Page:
Whitefish’s Swift Creek Cafe looks to push beyond familiar diner food
Swift Creek Cafe’s roasted pork tenderloin with sweet potato purée, along with pickled Flathead cherries, pork and lovage demi. (Courtesy photo)
Chef Christian Moreno, along with his father, purchased Swift Creek Cafe in downtown Whitefish. (Courtesy photo)
The gluten-free pistachio Pain de genes with raspberries and Valrhona dulcey and Lake Missoula Tea Company Earl Grey de la crème whipped ganache by Swift Creek Cafe. (Courtesy photo)
The rum baba exotique from Swift Creek Cafe. (Courtesy photo)
Swift Creek Cafe’s farro grain bowl. (Courtesy photo)
| September 6, 2023 12:00 AM
From serving in the United States Marines to working as a substitute teacher, Christian Moreno finally found his true calling as a pastry and savory chef.
Though Moreno had already been working in the food industry for 10 years, he received his degree from Johnson Wales in Denver to receive a collegiate background in pastry.
“Texas is where I first started working in kitchens and then through a connection that I had, I went to work for a chef in the Florida Keys. He was a concept chef for that restaurant and he was big into really fresh seafood,” said Moreno.
In 2018, Moreno bought the already-established Swift Creek Cafe in downtown Whitefish with his father, Guillermo Moreno. The Morenos family connections with Finca Don Bosco, allow the cafe to import authentic Panamanian coffee directly to Whitefish.
“Since I was about 3, I grew up going to my grandparents’ coffee farm in the summers,” explained Moreno. “[Finca Don Bosco] is actually a preferred seller to Peet’s Coffee which is based in California. We’re one of Peet’s trademark sustainability farms and they have three across the world that they go visit and put a lot of money into developing sustainability practices.”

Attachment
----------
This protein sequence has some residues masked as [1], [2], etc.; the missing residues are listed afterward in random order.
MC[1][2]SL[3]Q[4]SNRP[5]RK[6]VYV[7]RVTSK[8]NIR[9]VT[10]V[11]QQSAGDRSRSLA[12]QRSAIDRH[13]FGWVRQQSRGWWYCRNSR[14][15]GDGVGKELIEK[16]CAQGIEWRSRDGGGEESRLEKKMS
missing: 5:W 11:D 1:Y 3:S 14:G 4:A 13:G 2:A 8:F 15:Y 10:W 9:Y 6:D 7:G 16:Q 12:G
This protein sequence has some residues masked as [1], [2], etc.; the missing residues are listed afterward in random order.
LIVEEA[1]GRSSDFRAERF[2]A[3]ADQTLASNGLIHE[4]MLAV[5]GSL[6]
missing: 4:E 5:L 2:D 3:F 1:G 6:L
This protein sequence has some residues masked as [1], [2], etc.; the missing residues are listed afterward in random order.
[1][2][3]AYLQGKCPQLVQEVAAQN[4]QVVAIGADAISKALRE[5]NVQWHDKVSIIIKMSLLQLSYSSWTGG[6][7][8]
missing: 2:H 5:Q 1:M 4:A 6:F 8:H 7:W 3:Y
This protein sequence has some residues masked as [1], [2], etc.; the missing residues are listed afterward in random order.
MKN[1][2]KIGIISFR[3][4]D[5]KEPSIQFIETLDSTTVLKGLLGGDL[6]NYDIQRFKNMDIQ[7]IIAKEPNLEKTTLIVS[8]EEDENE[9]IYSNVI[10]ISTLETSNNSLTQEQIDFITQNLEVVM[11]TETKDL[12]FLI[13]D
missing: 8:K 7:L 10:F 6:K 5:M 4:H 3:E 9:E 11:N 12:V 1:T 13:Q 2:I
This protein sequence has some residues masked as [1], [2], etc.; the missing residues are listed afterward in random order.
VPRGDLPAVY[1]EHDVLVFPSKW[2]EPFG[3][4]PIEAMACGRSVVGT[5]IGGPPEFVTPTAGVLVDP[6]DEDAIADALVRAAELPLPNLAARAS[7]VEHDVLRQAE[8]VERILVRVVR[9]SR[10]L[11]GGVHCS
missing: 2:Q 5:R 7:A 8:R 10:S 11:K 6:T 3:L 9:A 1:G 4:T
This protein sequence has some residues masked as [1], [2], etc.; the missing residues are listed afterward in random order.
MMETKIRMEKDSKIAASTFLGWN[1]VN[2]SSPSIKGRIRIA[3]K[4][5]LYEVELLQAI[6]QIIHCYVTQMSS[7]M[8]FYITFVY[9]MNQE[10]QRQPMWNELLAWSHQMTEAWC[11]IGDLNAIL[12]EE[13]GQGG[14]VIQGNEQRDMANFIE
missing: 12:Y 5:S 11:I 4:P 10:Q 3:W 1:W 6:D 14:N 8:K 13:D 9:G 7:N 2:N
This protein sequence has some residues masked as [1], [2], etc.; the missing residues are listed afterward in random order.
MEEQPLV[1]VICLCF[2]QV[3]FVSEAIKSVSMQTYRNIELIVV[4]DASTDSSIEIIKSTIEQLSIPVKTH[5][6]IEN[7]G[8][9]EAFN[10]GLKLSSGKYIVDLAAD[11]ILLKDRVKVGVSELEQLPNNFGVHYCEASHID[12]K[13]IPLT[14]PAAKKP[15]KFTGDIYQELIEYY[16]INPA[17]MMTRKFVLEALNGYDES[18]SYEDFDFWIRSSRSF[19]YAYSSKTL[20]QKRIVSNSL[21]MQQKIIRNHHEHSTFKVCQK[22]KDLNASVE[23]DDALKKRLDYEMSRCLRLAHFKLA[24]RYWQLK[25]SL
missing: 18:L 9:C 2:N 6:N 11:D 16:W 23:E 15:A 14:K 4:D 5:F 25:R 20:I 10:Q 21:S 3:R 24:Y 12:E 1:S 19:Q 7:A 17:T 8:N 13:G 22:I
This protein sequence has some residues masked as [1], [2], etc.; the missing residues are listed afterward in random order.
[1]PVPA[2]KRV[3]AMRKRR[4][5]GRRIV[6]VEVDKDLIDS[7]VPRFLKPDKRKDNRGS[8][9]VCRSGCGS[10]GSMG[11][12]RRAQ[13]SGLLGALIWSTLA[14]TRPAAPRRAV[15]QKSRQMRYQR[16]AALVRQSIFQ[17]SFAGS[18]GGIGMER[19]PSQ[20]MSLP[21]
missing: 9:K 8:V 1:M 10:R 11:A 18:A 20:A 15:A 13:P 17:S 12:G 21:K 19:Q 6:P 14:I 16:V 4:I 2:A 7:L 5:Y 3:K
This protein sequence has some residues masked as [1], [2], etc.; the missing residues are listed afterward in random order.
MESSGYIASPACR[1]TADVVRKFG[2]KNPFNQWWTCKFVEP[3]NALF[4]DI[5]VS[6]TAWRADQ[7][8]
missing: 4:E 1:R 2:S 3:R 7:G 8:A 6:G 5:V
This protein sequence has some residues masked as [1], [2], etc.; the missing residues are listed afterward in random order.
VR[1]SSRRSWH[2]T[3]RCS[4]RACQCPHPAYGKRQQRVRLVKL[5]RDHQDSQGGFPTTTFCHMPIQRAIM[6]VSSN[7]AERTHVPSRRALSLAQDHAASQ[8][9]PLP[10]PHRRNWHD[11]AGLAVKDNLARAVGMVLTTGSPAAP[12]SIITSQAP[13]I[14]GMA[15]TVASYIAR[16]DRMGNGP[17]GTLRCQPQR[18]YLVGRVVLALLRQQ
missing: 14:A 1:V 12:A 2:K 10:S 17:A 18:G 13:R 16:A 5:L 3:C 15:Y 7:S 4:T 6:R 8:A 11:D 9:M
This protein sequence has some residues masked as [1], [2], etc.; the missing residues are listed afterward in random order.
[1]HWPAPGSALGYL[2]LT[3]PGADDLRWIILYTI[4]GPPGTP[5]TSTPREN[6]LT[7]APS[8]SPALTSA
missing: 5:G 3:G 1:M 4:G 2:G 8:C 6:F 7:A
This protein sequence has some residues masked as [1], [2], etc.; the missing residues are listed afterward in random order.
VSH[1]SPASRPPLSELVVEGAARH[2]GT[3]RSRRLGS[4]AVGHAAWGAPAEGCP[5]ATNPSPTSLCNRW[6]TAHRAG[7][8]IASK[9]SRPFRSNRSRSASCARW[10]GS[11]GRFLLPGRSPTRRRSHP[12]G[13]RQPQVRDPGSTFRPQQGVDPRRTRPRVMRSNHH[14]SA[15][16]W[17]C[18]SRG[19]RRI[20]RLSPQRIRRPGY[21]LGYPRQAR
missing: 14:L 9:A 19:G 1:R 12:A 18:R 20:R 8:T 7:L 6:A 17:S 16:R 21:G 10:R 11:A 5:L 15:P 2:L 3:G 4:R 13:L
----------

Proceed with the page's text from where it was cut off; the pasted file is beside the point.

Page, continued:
Located in the Talamanca mountain range between Costa Rica and Panama, the coffee is primarily harvested by an indigenous people known as the Guaymí. Peet’s Coffee then buys 90% of the farm’s coffee, and the remaining A grade coffee is sold domestically, according to Moreno.
Along with the coffee, the breakfast and lunch cafe aims to give customers a taste of the familiar while still encouraging them to branch out from traditional diner-style breakfasts. While pancakes and eggs are staples on the menu, some more unique offerings include their salmon benny and Turkish eggs.
“We put lovage, which is an herb, on the Turkish eggs and the grilled romaine. Think of it like the leaves of celery but stronger and more fragrant. It’s really delicious,” said Moreno. “We get that from White Star Organic Farms and our microgreens are from Gecko Mountain Farm. We try to get local produce when it makes sense.”
Other dishes include pina colada buttermilk pancakes made with vanilla rum roasted pineapple, coconut cream, and mint, and the French omelet, made with asparagus, manchego, fine herbs, and hollandaise sauce.
“This is a really intimate transaction where you’re giving somebody something that they are going to put into themselves,” said Moreno. “People have likes and dislikes and my role as a cook is to get people comfortable with the things that they’re used to, and then having such a rapport with them that I get their trust so I can expand them into new things.”
Moreno says he hopes Swift Creek Cafe will find a balance when it comes to maintaining the culture of Whitefish while still bringing in new ideas.
“Nobody is really talking about the middle ground where you can sustain the feel of the town and still have those things that make this place special, but then you can have add-ons.” Moreno continued, “It’s wonderful that you can get some really good products here. Why shouldn’t we want to eat better food?”
Swift Creek Cafe is open Wednesday through Monday from 8 a.m. to 2 p.m. The cafe is located at 307 Second St East in Whitefish and can be reached by phone at 406-862-9136.
Reporter Summer Zalesky may be reached at email@example.com.